‘Why are you here?’ ‘What’s your deal?’ – is a topic that comes up a lot.
But it’s not about being a critic or a criticising person, it’s about not giving in to the negativity you hear, for fear that you’ll get sacked. “This is a negative environment, so you need to work out how to get out,” says the man who knows this first-hand because he’s had his share of job interviews that were so negative he wrote a book called Your Money or your Life. It’s called Money Or Your Life: Stop being a Negative Monster and Find the Best Job for You and That’s What I Do. He says this happens to many people who seek career advice or self-help books, “but they don’t get the right advice.”
He also says there are some very helpful ways to deal with employers when you hate your job.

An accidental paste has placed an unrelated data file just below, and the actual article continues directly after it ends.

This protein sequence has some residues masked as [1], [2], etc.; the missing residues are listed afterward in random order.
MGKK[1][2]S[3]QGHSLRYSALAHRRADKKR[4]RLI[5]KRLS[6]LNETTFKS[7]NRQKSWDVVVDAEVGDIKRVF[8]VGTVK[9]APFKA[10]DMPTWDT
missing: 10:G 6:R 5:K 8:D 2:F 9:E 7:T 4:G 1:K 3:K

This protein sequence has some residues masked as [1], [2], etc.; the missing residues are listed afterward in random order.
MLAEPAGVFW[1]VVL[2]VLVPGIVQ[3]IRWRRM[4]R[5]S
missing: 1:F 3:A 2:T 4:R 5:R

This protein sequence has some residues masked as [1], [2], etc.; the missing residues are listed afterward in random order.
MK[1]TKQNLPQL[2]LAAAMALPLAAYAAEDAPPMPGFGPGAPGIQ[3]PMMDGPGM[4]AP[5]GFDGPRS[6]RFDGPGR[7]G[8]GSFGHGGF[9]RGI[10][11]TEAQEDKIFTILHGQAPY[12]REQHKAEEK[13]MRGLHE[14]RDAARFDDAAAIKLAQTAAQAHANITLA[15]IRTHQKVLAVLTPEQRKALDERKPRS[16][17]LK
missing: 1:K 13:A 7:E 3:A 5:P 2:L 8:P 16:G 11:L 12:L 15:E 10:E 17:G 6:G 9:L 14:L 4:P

If you hate your job and you think you’ve got no other recourse than to fire anybody, read on.
Be honest and forthright
While the advice might not fit in your usual job interview questions, it’s a great idea to include it because you might be surprised by how many people think you’ve got to lie so they think you know what you are talking about. “I’ve had clients who were on the same level as me who were told by their employer that they should say something nasty in order to get better jobs, but that wasn’t the case at all,” says the guy who has written a book called Why We Don’t Sell, Sell, Sell which explains why he thinks people are not actually looking for what the world wants for the right kind of job.
“They expect ‘that’s what the marketing guys tell us, but that’s not what the market says, but that’s what the advertising guys say’,” and you need to be honest about that. “You’re going to get jobs you aren’t entitled to by telling people you aren’t good enough or that it’s too late for you.” This might not be the perfect answer for your boss or for anyone else. “But it is a strategy for some people that might save them a job they didn’t want to accept.”